The Centers for Disease Control and Prevention's (CDC) community health programs are helping communities increase physical activity opportunities and prevent or reduce chronic diseases. Many CDC community health programs promote opportunities for outdoor activity through initiatives that improve community design and increase physical activity in schools, afterschool programs, early child care settings, workplaces, and other community settings. Efforts to create and increase places for physical activity are supported by local businesses, school districts, community-based organizations, and other partners across the country.

Walking and exploring outdoors can help you meet the recommend 150 minutes of weekly exercise.

Access to More Places

There are a number of proven ways to add safe places and spaces for physical activity. Community members have found simple solutions to make healthy living easier. While some people may not live within walking distance of a park or are unable to afford exercise equipment or a gym membership, local recreational buildings are often convenient. If recreational facilities are available, especially in areas where physical activity is a challenge, many children and families may use this option to include fun activities into their daily routines.

Shared Spaces

Shared spaces or joint use agreements can reduce barriers to physical activity. Communities are creating joint use agreements with schools, faith-based organizations, YMCAs, and other community centers to make athletic facilities available for public use. As a result, millions of Americans have access to recreational environments for physical activity. In Florida, Broward County expanded many of its open spaces to help residents be active. These spaces, such as school fields or playgrounds, were closed to the community after hours. The Broward County Health Department's joint use agreements now make physical activity accessible by providing residents with safe, convenient, and inviting places to exercise and play.

In Independence County, Arkansas, school districts agreed to open recreational facilities during non-school hours to the county's 36,000 residents. Through joint-use agreements, residents can now participate in physical activity and obtain exercise, nutrition, and weight management classes.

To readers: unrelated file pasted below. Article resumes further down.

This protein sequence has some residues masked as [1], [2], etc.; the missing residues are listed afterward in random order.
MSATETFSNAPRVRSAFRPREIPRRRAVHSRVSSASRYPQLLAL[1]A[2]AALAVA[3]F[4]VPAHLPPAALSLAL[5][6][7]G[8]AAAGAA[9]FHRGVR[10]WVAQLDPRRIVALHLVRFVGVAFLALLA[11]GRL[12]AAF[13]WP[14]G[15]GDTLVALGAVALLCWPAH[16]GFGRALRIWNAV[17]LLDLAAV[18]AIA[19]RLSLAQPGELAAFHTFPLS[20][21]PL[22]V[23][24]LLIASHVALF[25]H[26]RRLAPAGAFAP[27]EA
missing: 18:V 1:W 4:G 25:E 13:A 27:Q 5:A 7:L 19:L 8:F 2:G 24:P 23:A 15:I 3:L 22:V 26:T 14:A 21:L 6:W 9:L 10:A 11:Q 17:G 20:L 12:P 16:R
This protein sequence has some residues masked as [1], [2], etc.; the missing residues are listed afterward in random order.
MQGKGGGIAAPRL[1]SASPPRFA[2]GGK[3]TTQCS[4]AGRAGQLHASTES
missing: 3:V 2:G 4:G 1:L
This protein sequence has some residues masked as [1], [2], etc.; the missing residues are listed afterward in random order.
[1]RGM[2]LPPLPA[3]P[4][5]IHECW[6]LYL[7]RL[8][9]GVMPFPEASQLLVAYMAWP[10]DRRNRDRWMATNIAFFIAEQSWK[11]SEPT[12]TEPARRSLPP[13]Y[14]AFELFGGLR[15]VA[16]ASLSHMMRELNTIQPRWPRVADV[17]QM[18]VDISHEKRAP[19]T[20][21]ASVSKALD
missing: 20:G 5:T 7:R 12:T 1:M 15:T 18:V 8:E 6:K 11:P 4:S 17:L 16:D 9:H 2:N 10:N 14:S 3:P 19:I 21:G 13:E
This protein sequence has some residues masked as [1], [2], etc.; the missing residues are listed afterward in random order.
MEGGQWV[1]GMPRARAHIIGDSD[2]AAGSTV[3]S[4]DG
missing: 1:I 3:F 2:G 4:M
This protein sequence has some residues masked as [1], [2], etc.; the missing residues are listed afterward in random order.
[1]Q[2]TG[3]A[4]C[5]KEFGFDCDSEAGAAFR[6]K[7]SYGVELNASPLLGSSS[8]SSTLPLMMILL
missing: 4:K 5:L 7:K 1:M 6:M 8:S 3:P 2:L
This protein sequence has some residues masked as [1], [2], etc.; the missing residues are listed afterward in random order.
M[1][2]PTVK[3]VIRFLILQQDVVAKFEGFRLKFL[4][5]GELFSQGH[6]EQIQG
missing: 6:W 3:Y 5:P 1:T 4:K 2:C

Transportation and Land-use

Many communities are built in ways that make it difficult or unsafe to be physically active. Access to parks and recreation centers may be difficult and safe routes for walking or biking to school, work, or playgrounds may not exist. In many neighborhoods across the country, walking, running, and biking can be dangerous due to heavy traffic. If communities lack crosswalks, sidewalks, and bicycle facilities, it is harder for people to walk, run, bike, or play, especially in underserved areas such as rural frontiers or inner-cities.

Communities can examine how streets, public spaces, and neighborhoods are designed. Communities can also increase safety with improved access to public transportation and better street lighting, street crossings, and sidewalks. Studies show higher physical activity rates in areas where residents are able to walk and bicycle to common places. More than 145 million adults now include walking as part of a physically active lifestyle. For example, more than 6 in 10 people walk for transportation, fun, relaxation, exercise, or for activities such as walking the dog. Research suggests that two out of three adults support street design improvements that make walking and biking easier in their neighborhoods.

There is no single solution to combating chronic diseases. We need broad and ongoing efforts to get people outside and moving. State governments, businesses, and communities can work together to rebuild neighborhoods into places that make physical activity safe and easy for everyone.

Visit the following web sites for great resources on how to reduce or prevent chronic diseases and chronic conditions by increasing healthy eating and physical activity, and reducing exposure to tobacco.

For more information about how to make healthier community planning, transportation, and land-use decisions visit Designing and Building Healthy Places.

The Division of Community Health is dedicated to making healthy living easier where Americans live, learn, work, and play. To learn more, please visit the DCH's Making Healthy Living Easier web site.

Web sites: